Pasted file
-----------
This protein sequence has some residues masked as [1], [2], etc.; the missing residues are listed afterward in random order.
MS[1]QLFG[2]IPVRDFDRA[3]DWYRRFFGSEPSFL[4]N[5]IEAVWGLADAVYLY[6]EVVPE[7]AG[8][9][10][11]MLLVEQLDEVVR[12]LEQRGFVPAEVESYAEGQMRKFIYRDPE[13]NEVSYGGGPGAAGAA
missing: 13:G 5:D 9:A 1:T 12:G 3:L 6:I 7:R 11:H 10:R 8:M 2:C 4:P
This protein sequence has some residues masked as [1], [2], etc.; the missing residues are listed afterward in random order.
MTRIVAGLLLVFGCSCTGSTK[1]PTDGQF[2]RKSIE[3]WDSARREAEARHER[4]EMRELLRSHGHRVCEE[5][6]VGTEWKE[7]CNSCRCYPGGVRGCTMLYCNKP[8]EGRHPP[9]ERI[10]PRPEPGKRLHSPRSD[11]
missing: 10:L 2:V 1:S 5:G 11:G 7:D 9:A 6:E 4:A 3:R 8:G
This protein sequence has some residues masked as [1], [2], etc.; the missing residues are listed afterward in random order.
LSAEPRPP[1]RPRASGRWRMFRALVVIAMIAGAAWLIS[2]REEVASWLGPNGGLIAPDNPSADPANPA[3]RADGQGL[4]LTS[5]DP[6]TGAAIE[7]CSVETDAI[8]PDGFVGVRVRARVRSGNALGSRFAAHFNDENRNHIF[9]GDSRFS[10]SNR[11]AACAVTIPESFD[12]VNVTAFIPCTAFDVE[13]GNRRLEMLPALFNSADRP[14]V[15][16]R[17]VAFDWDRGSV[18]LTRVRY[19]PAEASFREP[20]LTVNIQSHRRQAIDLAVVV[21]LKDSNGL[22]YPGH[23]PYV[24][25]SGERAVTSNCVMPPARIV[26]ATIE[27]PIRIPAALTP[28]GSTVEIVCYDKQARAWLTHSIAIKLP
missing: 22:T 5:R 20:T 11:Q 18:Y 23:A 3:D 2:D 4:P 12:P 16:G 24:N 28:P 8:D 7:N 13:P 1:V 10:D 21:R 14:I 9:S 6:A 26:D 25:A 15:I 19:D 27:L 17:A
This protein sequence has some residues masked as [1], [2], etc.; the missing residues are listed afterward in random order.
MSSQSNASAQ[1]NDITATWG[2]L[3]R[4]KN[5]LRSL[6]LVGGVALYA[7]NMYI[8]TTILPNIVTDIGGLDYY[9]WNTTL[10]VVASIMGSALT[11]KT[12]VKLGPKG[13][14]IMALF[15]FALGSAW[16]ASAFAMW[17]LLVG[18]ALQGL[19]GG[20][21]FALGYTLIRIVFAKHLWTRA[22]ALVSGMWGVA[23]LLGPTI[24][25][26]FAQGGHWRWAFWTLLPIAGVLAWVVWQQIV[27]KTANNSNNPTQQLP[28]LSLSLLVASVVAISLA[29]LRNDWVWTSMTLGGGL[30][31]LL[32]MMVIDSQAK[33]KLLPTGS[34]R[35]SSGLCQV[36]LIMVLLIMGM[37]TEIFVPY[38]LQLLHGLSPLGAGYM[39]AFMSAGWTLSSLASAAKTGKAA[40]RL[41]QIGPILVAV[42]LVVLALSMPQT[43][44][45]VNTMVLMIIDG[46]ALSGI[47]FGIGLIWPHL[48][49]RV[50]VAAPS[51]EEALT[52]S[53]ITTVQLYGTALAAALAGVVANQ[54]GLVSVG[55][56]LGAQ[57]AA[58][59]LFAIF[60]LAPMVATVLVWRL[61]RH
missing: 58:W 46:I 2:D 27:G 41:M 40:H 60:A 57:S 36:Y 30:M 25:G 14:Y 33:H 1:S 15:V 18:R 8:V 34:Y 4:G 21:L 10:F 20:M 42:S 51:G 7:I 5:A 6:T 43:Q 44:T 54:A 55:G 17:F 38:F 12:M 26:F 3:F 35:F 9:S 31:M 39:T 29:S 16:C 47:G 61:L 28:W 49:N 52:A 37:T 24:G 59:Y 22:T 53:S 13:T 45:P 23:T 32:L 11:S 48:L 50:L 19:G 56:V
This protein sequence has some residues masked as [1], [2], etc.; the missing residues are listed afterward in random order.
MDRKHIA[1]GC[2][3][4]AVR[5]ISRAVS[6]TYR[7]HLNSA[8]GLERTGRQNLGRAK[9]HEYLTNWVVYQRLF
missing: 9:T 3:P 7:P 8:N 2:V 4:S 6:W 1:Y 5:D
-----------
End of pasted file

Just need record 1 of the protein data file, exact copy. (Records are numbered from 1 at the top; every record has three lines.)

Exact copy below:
This protein sequence has some residues masked as [1], [2], etc.; the missing residues are listed afterward in random order.
MS[1]QLFG[2]IPVRDFDRA[3]DWYRRFFGSEPSFL[4]N[5]IEAVWGLADAVYLY[6]EVVPE[7]AG[8][9][10][11]MLLVEQLDEVVR[12]LEQRGFVPAEVESYAEGQMRKFIYRDPE[13]NEVSYGGGPGAAGAA
missing: 13:G 5:D 9:A 1:T 12:G 3:L 6:I 7:R 11:H 10:R 8:M 2:C 4:P